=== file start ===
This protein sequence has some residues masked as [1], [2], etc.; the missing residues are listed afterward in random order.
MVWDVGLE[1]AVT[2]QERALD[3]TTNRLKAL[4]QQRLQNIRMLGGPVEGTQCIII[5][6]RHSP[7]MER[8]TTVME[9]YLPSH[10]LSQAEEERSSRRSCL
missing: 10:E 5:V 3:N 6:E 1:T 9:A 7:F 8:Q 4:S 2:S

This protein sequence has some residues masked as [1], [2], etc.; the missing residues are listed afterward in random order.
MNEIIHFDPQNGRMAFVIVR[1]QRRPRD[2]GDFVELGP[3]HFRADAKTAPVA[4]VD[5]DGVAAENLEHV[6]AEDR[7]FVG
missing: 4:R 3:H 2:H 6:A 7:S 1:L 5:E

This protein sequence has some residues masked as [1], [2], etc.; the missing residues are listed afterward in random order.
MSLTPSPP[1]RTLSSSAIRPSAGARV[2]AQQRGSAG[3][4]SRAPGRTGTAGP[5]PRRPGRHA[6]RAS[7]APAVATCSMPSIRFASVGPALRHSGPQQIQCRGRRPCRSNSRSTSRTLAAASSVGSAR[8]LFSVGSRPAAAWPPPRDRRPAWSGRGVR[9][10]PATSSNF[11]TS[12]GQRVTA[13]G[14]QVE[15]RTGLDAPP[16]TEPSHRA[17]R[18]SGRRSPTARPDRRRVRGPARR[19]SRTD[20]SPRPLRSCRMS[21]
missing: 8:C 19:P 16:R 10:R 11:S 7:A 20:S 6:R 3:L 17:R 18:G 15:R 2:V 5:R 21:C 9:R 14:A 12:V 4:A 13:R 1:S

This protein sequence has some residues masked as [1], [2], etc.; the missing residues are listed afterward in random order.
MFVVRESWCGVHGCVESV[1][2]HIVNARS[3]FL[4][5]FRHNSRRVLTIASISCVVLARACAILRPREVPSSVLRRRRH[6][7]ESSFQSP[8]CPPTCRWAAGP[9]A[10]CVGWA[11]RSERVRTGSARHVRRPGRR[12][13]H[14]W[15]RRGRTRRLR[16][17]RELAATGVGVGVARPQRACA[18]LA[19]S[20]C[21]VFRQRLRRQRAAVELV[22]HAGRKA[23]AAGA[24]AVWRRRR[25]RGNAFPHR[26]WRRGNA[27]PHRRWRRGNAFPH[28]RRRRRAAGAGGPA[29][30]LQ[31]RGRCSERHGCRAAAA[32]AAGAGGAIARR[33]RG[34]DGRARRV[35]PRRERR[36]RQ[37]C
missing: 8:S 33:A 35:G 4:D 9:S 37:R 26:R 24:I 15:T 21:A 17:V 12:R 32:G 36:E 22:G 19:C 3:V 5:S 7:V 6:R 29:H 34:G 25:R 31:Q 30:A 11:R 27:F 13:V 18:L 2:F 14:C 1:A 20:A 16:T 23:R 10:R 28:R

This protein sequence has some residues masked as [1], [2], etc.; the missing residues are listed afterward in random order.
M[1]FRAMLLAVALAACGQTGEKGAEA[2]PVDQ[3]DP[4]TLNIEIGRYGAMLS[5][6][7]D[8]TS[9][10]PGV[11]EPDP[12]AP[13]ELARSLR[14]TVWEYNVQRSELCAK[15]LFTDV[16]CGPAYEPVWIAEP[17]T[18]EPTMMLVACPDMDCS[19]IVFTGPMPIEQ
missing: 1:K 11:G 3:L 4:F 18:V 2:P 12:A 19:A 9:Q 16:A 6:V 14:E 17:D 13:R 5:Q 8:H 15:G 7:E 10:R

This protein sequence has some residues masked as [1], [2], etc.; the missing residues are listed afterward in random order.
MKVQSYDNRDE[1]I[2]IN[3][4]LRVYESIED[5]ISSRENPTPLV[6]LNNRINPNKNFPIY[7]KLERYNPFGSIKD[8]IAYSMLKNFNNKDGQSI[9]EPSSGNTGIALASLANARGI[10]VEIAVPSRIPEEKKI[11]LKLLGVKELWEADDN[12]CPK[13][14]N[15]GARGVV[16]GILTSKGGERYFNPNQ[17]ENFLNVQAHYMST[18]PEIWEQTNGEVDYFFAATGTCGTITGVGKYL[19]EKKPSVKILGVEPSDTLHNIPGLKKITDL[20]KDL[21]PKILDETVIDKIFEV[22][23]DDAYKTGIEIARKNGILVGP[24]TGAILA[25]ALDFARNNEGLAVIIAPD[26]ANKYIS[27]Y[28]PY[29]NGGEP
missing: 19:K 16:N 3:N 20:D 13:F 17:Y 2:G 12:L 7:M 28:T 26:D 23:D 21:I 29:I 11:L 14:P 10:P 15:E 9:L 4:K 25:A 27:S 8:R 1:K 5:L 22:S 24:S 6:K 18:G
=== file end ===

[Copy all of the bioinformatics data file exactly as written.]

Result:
This protein sequence has some residues masked as [1], [2], etc.; the missing residues are listed afterward in random order.
MVWDVGLE[1]AVT[2]QERALD[3]TTNRLKAL[4]QQRLQNIRMLGGPVEGTQCIII[5][6]RHSP[7]MER[8]TTVME[9]YLPSH[10]LSQAEEERSSRRSCL
missing: 10:E 5:V 3:N 6:E 1:T 9:A 7:F 8:Q 4:S 2:S

This protein sequence has some residues masked as [1], [2], etc.; the missing residues are listed afterward in random order.
MNEIIHFDPQNGRMAFVIVR[1]QRRPRD[2]GDFVELGP[3]HFRADAKTAPVA[4]VD[5]DGVAAENLEHV[6]AEDR[7]FVG
missing: 4:R 3:H 2:H 6:A 7:S 1:L 5:E

This protein sequence has some residues masked as [1], [2], etc.; the missing residues are listed afterward in random order.
MSLTPSPP[1]RTLSSSAIRPSAGARV[2]AQQRGSAG[3][4]SRAPGRTGTAGP[5]PRRPGRHA[6]RAS[7]APAVATCSMPSIRFASVGPALRHSGPQQIQCRGRRPCRSNSRSTSRTLAAASSVGSAR[8]LFSVGSRPAAAWPPPRDRRPAWSGRGVR[9][10]PATSSNF[11]TS[12]GQRVTA[13]G[14]QVE[15]RTGLDAPP[16]TEPSHRA[17]R[18]SGRRSPTARPDRRRVRGPARR[19]SRTD[20]SPRPLRSCRMS[21]
missing: 8:C 19:P 16:R 10:R 11:S 7:A 20:S 6:R 3:L 17:R 18:G 15:R 2:V 5:R 21:C 9:R 14:A 12:V 4:A 13:R 1:S

This protein sequence has some residues masked as [1], [2], etc.; the missing residues are listed afterward in random order.
MFVVRESWCGVHGCVESV[1][2]HIVNARS[3]FL[4][5]FRHNSRRVLTIASISCVVLARACAILRPREVPSSVLRRRRH[6][7]ESSFQSP[8]CPPTCRWAAGP[9]A[10]CVGWA[11]RSERVRTGSARHVRRPGRR[12][13]H[14]W[15]RRGRTRRLR[16][17]RELAATGVGVGVARPQRACA[18]LA[19]S[20]C[21]VFRQRLRRQRAAVELV[22]HAGRKA[23]AAGA[24]AVWRRRR[25]RGNAFPHR[26]WRRGNA[27]PHRRWRRGNAFPH[28]RRRRRAAGAGGPA[29][30]LQ[31]RGRCSERHGCRAAAA[32]AAGAGGAIARR[33]RG[34]DGRARRV[35]PRRERR[36]RQ[37]C
missing: 8:S 33:A 35:G 4:D 9:S 37:R 26:R 24:I 15:T 21:A 17:V 12:R 32:G 36:E 22:G 19:C 3:V 5:S 7:V 6:R 29:H 34:G 25:R 31:Q 30:A 11:R 27:F 13:V 18:L 2:F 14:C 1:A 20:A 16:T 23:R 10:R 28:R

This protein sequence has some residues masked as [1], [2], etc.; the missing residues are listed afterward in random order.
M[1]FRAMLLAVALAACGQTGEKGAEA[2]PVDQ[3]DP[4]TLNIEIGRYGAMLS[5][6][7]D[8]TS[9][10]PGV[11]EPDP[12]AP[13]ELARSLR[14]TVWEYNVQRSELCAK[15]LFTDV[16]CGPAYEPVWIAEP[17]T[18]EPTMMLVACPDMDCS[19]IVFTGPMPIEQ
missing: 1:K 11:G 3:L 4:F 18:V 2:P 12:A 19:A 9:Q 16:A 6:V 14:E 17:D 13:R 5:Q 8:H 15:G 7:E 10:R

This protein sequence has some residues masked as [1], [2], etc.; the missing residues are listed afterward in random order.
MKVQSYDNRDE[1]I[2]IN[3][4]LRVYESIED[5]ISSRENPTPLV[6]LNNRINPNKNFPIY[7]KLERYNPFGSIKD[8]IAYSMLKNFNNKDGQSI[9]EPSSGNTGIALASLANARGI[10]VEIAVPSRIPEEKKI[11]LKLLGVKELWEADDN[12]CPK[13][14]N[15]GARGVV[16]GILTSKGGERYFNPNQ[17]ENFLNVQAHYMST[18]PEIWEQTNGEVDYFFAATGTCGTITGVGKYL[19]EKKPSVKILGVEPSDTLHNIPGLKKITDL[20]KDL[21]PKILDETVIDKIFEV[22][23]DDAYKTGIEIARKNGILVGP[24]TGAILA[25]ALDFARNNEGLAVIIAPD[26]ANKYIS[27]Y[28]PY[29]NGGEP
missing: 19:K 16:N 3:N 20:D 13:F 17:Y 2:G 12:L 7:M 28:T 26:D 23:D 21:I 29:I 11:L 14:P 10:P 15:E 9:L 4:K 25:A 27:S 8:R 1:K 5:L 22:S 24:S 6:K 18:G